1When He had completed all His discourse in the hearing of the people,He went to Capernaum. 2 And a centurion’s slave, who was highly regarded by him, was sick and about to die. 3 When he heard about Jesus, he sent some Jewish elders asking Him to come and save the life of his slave. 4 When they came to Jesus, they earnestly implored Him, saying, “He is worthy for You to grant this to him; 5 for he loves our nation and it was he who built us our synagogue.” 6 Now Jesus started on His way with them; and when He was not far from the house, the centurion sent friends, saying to Him, “Lord, do not trouble Yourself further, for I am not worthy for You to come under my roof; 7 for this reason I did not even consider myself worthy to come to You, but just say the word, and my servant will be healed. 8 For I also am a man placed under authority, with soldiers under me; and I say to this one, ‘Go!’ and he goes, and to another, ‘Come!’ and he comes, and to my slave, ‘Do this!’ and he does it.” 9 Now when Jesus heard this, He marveled at him, and turned and said to the crowd that was following Him, “I say to you, not even in Israel have I found such great faith.” 10 When those who had been sent returned to the house, they found the slave in good health. Luke 7:1-10
Jesus frequently complained of his disciples’ “little faith” despite witnessing his incredible miracles (Matt. 6:30, 8:30, 14:31, 16:8).
To be honest, if I could only see a demonstration like Jesus stilling the sea or feeding the 5,000, then faith would not be so hard. Well, apparently these disciples, being just like me and you, still got rattled, and in such pinches, had short memories.
I really like the contrast of the centurion against the backdrop of such teeth chattering. The soldier’s trusted beloved servant was dying. He knew something of Jesus since the Lord made Capernaum his home base for a time (Matt. 4:13) and, in fact, had taught at the very synagogue the centurion built for the Jews in the city (Luke 7:5). Obviously a proselyte, seeing the declining condition of his slave, the centurion told the Jewish elders in his presence to go and tell Jesus of the matter, and to ask him to come and heal him. Dutifully they went and found Jesus, and told him of the situation, making quite a case for the captain’s worthiness. Immediately the Lord turned and made his way to the centurion’s house, only to be cut off by a second wave of the soldier’s friends.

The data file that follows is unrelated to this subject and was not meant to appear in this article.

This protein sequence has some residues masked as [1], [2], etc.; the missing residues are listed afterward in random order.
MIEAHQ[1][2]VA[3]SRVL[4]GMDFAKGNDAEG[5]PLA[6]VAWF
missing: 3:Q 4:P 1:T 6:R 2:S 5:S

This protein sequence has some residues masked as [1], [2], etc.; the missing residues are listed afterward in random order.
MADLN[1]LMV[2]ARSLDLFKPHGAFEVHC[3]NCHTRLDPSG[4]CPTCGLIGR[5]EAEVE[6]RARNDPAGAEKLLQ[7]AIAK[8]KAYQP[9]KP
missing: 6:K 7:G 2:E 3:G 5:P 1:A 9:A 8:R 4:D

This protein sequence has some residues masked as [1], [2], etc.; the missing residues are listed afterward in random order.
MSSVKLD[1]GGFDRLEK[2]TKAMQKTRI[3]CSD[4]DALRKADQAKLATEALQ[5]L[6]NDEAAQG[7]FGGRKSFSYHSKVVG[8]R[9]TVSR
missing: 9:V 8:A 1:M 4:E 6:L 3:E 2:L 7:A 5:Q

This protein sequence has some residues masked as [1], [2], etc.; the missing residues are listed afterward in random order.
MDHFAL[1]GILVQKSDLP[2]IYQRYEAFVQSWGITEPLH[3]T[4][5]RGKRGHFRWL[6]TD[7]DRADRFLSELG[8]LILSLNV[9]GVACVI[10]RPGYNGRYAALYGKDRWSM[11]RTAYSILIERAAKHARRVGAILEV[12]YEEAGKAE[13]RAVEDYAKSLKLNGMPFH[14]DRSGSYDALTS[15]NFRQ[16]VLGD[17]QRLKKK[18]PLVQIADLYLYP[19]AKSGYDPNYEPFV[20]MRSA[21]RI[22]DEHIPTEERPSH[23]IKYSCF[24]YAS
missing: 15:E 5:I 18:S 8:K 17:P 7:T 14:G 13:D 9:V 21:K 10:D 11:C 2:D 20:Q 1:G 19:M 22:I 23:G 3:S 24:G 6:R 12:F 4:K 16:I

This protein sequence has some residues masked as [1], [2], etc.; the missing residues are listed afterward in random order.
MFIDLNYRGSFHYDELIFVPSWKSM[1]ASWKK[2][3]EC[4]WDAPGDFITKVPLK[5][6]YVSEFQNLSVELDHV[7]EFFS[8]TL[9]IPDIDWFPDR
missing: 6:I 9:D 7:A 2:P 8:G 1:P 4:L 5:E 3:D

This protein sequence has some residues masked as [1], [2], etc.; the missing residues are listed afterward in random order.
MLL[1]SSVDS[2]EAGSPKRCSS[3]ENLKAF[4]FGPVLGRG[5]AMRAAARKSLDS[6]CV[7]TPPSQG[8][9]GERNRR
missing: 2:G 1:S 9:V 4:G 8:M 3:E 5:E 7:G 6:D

It appears the centurion was not ready to have a street named after him as the Jews might have done. He soberly assessed his character compared to that of Christ. Deeming himself unworthy to entertain Jesus, or even to meet him face to face, he sent more emissaries to Jesus to deliver this simple alternative: the centurion was a man of authority, whose soldiers and servants all jumped at his command. So too was Jesus a man of the authority. All he had to do was “say the word” and his slave would be healed.
Stopping in his tracks, hearing this, Jesus marveled (was amazed, astonished) at the commander’s faith and his humility. He proclaimed to the large group of onlookers tracking his every move, “I say to you, not even in Israel have I found such great faith.” (Luke 7:9)
And yes, when all returned to the centurion’s home, the servant was perfectly fine.
Here’s the point. Do I have the kind of faith to decline the chance to see and feel, knowing that all that must be done can be accomplished by a simple remote proclamation? Am I so sold on God’s power to create something out of nothing, or to reverse the powers of nature, that I never lose hope? When the storms of life buffet me and the winds are swirling and the rain pelting, am I frozen in fear with teeth chattering, or huddled in the bow of His boat peacefully asleep?
The Lord wants us to have the same kind of faith as the centurion–sight unseen. He wants to again marvel at our trust as we grapple with life’s frequent storms.
Now faith is the assurance of things hoped for, the conviction of things not seen. Hebrews 11:1
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I’ve read through this passage so many times and all too often come to the same guiltiness of my own disbelief, until this time. I truly feel like Jesus uses this story to show us that even with His closest of friends, faith isn’t always easy. In fact, Jesus uses the Centurion contrasted against the disciples to show us that doubt is a critical teaching tool for every one of us.